The pace of life gets quicker year on year. Or maybe it is my inability, as I age, to keep up. Who knows?

I am concerned, though, that at a time when so much communication is electronic, we are losing the ability to simply listen with empathy and understanding.

An elderly gentleman with learning difficulties and mobility issues was hospitalised after a fall and a stroke. While in hospital there was water ingress to his council flat, apparently coming from a privately owned flat above him.

There was an understandable debate as to who might be liable. You would have thought that it might not take someone with a PhD to access a plumber who would determine liability quickly.

After a week of relative inaction, part of the ceiling fell in. Only after photographic evidence was produced indicating the disastrous and unsafe condition of the flat was hospital discharge delayed.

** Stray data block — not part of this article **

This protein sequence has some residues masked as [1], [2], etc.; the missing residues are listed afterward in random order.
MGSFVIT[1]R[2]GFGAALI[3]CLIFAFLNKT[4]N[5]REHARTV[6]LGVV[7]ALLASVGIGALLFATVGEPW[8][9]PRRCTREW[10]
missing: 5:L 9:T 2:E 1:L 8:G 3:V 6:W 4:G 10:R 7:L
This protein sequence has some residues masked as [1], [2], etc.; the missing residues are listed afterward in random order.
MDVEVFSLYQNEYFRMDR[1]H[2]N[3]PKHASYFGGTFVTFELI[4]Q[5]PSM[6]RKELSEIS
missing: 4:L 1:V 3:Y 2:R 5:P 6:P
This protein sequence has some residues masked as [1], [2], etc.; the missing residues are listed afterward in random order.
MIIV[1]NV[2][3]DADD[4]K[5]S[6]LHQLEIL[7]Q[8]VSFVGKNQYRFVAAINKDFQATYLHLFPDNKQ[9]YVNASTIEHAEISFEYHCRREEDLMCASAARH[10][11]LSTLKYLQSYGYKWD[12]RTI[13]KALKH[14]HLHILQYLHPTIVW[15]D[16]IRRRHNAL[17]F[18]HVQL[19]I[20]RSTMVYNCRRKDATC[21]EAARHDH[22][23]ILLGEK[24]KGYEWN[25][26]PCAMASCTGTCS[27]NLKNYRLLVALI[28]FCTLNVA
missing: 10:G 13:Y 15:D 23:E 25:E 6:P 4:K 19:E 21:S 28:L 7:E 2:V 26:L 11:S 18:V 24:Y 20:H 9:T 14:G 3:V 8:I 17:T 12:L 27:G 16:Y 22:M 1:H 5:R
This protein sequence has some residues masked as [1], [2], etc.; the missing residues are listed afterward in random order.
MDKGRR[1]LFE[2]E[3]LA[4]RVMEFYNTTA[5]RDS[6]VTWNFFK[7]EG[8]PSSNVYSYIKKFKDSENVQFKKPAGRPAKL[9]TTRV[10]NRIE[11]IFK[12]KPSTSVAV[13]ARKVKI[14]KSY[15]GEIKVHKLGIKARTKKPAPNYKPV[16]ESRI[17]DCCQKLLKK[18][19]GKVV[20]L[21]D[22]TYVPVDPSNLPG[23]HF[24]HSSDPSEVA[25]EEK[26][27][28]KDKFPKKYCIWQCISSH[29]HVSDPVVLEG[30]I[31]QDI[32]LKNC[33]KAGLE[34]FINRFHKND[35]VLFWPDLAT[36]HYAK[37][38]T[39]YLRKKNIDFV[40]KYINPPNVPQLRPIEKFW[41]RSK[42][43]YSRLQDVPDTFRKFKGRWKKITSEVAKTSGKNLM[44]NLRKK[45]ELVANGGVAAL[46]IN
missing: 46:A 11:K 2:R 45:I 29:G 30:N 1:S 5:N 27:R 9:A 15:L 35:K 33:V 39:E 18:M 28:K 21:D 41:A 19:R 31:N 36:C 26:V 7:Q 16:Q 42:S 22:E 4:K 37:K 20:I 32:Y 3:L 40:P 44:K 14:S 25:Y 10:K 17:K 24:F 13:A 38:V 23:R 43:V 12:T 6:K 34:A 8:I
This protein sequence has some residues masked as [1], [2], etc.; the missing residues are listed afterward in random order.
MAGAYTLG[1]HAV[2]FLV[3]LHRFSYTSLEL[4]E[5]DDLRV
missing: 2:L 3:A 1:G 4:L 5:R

It appeared until that moment, the state of a flat would not, of necessity, hold up the discharge of a patient whose cognitive ability and mobility is compromised. A patient who would spend the entire day on a chair, with carers attending four times, then in a hospital bed until the following morning in the one room.

Telephone numbers of the appropriate agencies who might assist were guarded with masonic secrecy. Messages were left and a letter unanswered. Even dealing with a local pharmacy to try and put in place a change of medication required a degree in diplomacy.

One wonders what happens when a patient does not have pro-active support or is not competent in electronic communication.

To me this is just another example of how it seems no one cares about the person at the centre of situations such as these.

(PS: the local authority involved, thankfully, was not one of the ones on our own doorstep.)